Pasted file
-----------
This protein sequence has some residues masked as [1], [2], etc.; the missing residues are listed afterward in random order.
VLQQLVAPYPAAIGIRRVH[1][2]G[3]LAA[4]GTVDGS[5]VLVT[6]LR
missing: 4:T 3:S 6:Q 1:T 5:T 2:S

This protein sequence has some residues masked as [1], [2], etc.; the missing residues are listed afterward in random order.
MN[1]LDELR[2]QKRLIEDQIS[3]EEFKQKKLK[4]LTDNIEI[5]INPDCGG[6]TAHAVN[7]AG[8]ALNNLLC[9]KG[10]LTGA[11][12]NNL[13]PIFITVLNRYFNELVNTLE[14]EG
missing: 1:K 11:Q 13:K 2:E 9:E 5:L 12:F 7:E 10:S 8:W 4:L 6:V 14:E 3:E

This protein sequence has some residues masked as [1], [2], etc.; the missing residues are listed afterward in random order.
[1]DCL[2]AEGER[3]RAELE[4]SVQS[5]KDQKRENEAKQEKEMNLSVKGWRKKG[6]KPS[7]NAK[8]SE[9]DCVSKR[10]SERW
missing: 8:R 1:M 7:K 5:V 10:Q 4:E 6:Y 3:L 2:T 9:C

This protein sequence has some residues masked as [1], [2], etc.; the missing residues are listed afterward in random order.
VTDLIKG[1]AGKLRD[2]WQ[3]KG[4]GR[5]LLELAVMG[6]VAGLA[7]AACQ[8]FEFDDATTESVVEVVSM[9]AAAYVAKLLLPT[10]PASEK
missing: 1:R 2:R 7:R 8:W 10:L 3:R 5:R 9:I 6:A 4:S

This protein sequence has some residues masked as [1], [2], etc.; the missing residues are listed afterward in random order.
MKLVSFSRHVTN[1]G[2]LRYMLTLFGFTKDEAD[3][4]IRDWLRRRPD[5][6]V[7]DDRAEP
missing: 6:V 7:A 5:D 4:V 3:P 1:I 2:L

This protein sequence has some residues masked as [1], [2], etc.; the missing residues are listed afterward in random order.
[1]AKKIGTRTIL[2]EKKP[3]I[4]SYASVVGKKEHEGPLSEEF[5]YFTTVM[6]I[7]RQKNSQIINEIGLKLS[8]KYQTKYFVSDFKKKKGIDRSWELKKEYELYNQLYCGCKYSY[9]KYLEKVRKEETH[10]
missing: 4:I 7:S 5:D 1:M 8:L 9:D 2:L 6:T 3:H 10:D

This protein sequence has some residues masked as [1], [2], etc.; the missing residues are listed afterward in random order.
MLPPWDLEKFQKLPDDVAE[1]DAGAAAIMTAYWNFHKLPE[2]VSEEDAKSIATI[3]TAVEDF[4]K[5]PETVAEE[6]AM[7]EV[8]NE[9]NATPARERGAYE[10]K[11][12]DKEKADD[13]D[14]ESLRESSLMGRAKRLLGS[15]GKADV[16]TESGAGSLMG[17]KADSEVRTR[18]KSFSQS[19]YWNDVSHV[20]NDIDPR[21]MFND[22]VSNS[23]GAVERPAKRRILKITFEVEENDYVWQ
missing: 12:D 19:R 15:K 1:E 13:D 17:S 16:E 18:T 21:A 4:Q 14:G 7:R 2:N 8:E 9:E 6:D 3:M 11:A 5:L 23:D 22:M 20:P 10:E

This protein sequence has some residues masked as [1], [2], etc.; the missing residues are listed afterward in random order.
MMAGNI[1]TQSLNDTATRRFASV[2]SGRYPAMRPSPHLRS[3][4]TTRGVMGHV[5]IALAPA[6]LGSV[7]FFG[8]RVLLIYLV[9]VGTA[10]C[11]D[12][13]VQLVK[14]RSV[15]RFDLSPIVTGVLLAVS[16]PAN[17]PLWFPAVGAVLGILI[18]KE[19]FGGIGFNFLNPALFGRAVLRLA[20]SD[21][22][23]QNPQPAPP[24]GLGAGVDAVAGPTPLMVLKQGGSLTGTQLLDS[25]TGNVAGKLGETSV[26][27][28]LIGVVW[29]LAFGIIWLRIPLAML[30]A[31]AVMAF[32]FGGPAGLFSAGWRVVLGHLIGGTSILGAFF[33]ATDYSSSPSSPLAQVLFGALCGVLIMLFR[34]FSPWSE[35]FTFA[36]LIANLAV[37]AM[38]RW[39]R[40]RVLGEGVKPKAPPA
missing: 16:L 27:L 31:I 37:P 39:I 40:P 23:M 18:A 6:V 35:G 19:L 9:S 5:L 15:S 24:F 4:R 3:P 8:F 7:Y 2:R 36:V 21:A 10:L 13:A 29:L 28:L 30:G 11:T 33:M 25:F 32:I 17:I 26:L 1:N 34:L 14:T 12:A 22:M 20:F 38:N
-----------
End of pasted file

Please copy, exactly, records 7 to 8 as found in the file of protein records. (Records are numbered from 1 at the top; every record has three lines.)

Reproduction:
This protein sequence has some residues masked as [1], [2], etc.; the missing residues are listed afterward in random order.
MLPPWDLEKFQKLPDDVAE[1]DAGAAAIMTAYWNFHKLPE[2]VSEEDAKSIATI[3]TAVEDF[4]K[5]PETVAEE[6]AM[7]EV[8]NE[9]NATPARERGAYE[10]K[11][12]DKEKADD[13]D[14]ESLRESSLMGRAKRLLGS[15]GKADV[16]TESGAGSLMG[17]KADSEVRTR[18]KSFSQS[19]YWNDVSHV[20]NDIDPR[21]MFND[22]VSNS[23]GAVERPAKRRILKITFEVEENDYVWQ
missing: 12:D 19:R 15:K 1:E 13:D 17:S 16:E 18:T 21:A 4:Q 14:G 7:R 2:N 8:E 9:E 6:D 3:M 11:A 5:L 23:D 22:M 20:P 10:E

This protein sequence has some residues masked as [1], [2], etc.; the missing residues are listed afterward in random order.
MMAGNI[1]TQSLNDTATRRFASV[2]SGRYPAMRPSPHLRS[3][4]TTRGVMGHV[5]IALAPA[6]LGSV[7]FFG[8]RVLLIYLV[9]VGTA[10]C[11]D[12][13]VQLVK[14]RSV[15]RFDLSPIVTGVLLAVS[16]PAN[17]PLWFPAVGAVLGILI[18]KE[19]FGGIGFNFLNPALFGRAVLRLA[20]SD[21][22][23]QNPQPAPP[24]GLGAGVDAVAGPTPLMVLKQGGSLTGTQLLDS[25]TGNVAGKLGETSV[26][27][28]LIGVVW[29]LAFGIIWLRIPLAML[30]A[31]AVMAF[32]FGGPAGLFSAGWRVVLGHLIGGTSILGAFF[33]ATDYSSSPSSPLAQVLFGALCGVLIMLFR[34]FSPWSE[35]FTFA[36]LIANLAV[37]AM[38]RW[39]R[40]RVLGEGVKPKAPPA
missing: 16:L 27:L 31:I 37:P 39:I 40:P 23:M 18:A 6:V 35:G 19:L 9:S 5:L 15:S 24:F 4:R 3:P 8:F 7:Y 2:R 36:V 21:A 10:L 13:A 29:L 28:L 30:G 11:T 33:M 25:F 32:I 17:I 26:L 1:N 34:L 14:T 12:A 22:M 20:F 38:N